According to Berzin, "It is an incredible time to be in health care because we see the shift away from the revolving door of prescriptions and specialist referrals and the traditional 'one-size-fits-all' model." 

A woman's headshot in a studio. Next Avenue, influencers in aging 2022
Robin Berzin  |  Credit: Day Jimenez

Berzin says we are heading toward a more integrated, synergetic medicine paradigm, or "one that values the patient-provider relationship, understands that the body is an integrated system and meets you wherever you are. It is functional, proactive and value-based." 

In addition, she adds, we (as a nation) are also embracing functional medicine, "which understands the body as an integrated system — rather than isolated parts — so that we can implement the right solutions at the right time."

Moreover, when it comes to America's aging population, adopting this innovative, holistic outlook on the body and sustainable health is paramount. "At Parsley," Berzin says, "we developed our national menopause protocol with this in mind – and it works." 

"Our data shows that 88% of Parsley patients improve or resolve their menopause symptoms within their first year of care, and 30% of patients reduce medications related to menopause treatment," she says.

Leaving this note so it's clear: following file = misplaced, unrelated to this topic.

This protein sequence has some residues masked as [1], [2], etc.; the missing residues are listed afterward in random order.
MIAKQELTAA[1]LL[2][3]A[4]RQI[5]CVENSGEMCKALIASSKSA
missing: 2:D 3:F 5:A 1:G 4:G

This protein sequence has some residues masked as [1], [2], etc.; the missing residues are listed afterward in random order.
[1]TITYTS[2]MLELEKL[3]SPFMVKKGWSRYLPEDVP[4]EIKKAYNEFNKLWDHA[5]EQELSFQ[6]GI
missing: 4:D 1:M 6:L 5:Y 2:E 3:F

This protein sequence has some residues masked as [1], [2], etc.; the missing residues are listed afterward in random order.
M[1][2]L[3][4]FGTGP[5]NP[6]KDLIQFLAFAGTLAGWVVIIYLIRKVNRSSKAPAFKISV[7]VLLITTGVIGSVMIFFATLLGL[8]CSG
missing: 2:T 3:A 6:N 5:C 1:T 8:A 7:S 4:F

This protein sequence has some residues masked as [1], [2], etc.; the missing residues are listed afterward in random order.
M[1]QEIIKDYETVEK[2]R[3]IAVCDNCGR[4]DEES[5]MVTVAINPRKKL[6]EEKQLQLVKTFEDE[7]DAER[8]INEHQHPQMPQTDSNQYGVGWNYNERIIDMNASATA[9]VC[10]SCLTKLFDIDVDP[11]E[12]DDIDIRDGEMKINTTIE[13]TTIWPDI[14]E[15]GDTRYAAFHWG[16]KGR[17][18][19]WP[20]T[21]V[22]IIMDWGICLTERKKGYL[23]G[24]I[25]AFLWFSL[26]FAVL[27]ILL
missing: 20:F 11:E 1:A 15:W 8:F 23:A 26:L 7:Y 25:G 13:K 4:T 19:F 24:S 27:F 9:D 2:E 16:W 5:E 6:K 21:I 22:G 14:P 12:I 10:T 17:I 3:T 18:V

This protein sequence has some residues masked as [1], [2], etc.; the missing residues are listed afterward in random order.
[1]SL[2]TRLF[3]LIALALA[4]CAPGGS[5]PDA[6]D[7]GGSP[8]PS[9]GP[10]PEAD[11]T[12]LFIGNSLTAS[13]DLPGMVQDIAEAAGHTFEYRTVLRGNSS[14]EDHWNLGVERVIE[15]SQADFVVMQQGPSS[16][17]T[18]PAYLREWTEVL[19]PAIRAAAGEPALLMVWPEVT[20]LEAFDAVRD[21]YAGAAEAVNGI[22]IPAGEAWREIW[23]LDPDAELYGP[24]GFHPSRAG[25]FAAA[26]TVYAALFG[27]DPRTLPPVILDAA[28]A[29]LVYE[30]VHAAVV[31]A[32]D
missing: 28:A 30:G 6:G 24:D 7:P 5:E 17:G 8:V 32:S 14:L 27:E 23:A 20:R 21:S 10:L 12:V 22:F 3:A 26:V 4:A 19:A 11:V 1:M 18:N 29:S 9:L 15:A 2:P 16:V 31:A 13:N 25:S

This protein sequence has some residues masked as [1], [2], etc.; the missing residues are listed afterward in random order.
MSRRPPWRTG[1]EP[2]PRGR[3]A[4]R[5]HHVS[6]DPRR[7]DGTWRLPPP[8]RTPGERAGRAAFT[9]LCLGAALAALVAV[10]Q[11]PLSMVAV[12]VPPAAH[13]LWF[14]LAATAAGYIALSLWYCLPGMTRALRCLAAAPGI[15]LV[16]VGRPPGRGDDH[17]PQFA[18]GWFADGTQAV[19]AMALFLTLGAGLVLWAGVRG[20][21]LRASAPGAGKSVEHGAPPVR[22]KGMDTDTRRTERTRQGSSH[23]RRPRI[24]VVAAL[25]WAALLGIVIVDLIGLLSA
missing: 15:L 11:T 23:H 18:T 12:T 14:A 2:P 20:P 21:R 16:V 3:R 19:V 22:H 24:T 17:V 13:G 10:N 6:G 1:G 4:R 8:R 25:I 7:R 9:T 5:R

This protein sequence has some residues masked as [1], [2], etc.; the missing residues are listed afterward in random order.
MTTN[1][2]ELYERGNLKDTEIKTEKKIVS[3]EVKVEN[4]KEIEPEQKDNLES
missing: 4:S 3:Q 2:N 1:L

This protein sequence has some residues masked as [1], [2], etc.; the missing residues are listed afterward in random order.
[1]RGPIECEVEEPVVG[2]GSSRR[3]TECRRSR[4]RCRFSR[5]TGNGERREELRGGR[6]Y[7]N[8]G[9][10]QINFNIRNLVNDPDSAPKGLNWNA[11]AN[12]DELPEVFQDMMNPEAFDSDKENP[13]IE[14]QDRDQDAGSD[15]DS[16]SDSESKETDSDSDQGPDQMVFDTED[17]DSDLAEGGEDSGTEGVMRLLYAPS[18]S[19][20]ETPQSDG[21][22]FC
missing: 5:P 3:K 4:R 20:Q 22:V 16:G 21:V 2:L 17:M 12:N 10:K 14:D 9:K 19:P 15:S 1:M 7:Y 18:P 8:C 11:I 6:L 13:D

Finally, "menopause is getting the attention it deserves. For too long, it was talked about only in hushes and whispers, which has resulted in 73% of the 55 million working women with menopause suffering in silence without treatment," says Berzin. 

Let's Talk Healthy Aging

"Aging is a healthy and natural process," Berzin says. An essential pillar of functional medicine, aging well involves, among other things, acknowledging and acting strategically on the biological transformations and transitions that occur as early as our thirties.

"It is important to make healthy choices for the things that make us stronger, sleep better, help brain function and meet us where we are now. To embrace the changes and not try to stop the aging process – to recognize that our health needs to change and evolve," Berzin says.

Optimal Aging For Older Adults

Berzin's new book, "State Change," offers an innovative, actionable toolkit for employing core actions that can lead to a positive mental state and peak physical health.

"Finally, menopause is getting the attention it deserves."

"There are five core steps I recommend to all my patients to reach that 'unlock': get [health tests]; move your body to train your brain; learn how food is medicine for your mood; sleep (it is when your brain takes out the trash!) and re-evaluate your relationship with tech, alcohol and drugs," she says.

Further, she believes that as patients, understanding and owning our agency and power to enable ultimate well-being are pivotal to our health.

"Ninety-eight percent of your health story happens outside the doctor's office, which means that as doctors and health coaches, we are only a fraction of the equation."

"For example, what you eat, how you move, and how well you sleep are central to your health; this all happens outside our watch as medical providers," Berzin adds. 

Ximena Araya-Fischel
Ximena Araya-Fischel Read More